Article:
Apollo 11 Moon dust found after missing for 40 years

An extremely rare and out of this world treasure was discovered recently. One that has many asking questions about why and how it went missing in the first place. Multiple priceless vials of Moon dust collected by the one and only Apollo 11, the late Neil Armstrong, and Buzz Aldrin have been found after missing nearly 40 years.

These vials of Moon dust have been missing for nearly 40 years, and apparently have just been sitting safely in storage all this time out in California. A local archivist by the name Karen Nelson, of the Lawrence Berkeley National Laboratory in California, made the discovery earlier this month according to Fox News.

These rare and important vials of Moon dust were from the Apollo 11 and were brought back to Earth by the first men to step foot on the moon. So instantly many are wondering just how they managed to get "lost" in storage all this time. It's being reported that Nelson was going over random tucked away in storage artifacts and was shocked when she stumbled upon the vials.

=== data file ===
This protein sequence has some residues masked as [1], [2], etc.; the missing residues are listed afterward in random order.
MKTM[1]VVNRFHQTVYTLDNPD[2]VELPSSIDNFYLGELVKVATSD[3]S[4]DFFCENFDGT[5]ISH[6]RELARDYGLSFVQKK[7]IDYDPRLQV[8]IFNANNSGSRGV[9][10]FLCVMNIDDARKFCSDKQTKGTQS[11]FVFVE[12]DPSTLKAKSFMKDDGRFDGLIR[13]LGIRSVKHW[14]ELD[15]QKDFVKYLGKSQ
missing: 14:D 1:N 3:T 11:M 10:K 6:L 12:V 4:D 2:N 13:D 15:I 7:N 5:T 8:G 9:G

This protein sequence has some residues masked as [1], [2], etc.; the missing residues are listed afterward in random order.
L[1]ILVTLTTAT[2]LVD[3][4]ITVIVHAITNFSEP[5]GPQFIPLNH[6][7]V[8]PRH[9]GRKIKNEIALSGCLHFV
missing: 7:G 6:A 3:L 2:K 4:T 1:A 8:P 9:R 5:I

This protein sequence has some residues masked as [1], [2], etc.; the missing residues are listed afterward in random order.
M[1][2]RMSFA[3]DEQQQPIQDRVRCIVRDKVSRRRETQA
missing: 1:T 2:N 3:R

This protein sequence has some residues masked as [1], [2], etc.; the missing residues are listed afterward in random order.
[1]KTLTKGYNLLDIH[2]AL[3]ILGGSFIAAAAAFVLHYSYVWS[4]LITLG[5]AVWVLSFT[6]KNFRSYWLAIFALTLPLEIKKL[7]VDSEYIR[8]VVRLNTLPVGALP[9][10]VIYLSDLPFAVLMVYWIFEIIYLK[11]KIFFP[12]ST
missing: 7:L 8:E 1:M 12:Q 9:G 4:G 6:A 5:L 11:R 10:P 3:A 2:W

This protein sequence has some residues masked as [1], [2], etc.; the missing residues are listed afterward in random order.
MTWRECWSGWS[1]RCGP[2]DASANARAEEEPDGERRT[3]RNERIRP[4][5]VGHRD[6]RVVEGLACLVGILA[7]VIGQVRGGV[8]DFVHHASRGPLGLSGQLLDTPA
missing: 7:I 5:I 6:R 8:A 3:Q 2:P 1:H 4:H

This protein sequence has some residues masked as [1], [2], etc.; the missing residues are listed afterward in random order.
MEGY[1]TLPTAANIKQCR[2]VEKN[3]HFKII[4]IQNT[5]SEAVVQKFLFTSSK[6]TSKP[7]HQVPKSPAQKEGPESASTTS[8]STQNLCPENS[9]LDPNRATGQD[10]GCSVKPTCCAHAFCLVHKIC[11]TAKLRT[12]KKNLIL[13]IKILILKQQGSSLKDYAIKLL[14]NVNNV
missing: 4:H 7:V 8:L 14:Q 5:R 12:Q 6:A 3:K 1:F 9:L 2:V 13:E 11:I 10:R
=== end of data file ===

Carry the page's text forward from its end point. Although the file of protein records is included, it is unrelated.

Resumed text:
This isn't just one or two that could of easily gone missing. She came across almost 20 vials complete with handwritten labels dated "24 July 1970," which were safely packed in vacuum-sealed glass jars. Along with the discovery was an academic paper discussing the Proceedings of the Second Lunar Science Conference in 1971. Apparently that paper was titled "Study of carbon compounds in Apollo 11 and Apollo 12 returned lunar samples."

"We don't know how or when they ended up in storage...They were surprised we had the samples"

The above statement was all the Lawrence Berkeley National Laboratory had to say. The questions remains as to how and why something of this nature was lost to begin with, but Space agency officials assume that the unaccounted for vials were destroyed in testing. In reality they should have been returned to NASA instead of ending up in a storage container for 40 years. One day these could be used again in lab testing, but for now are safely in NASA's sample vault.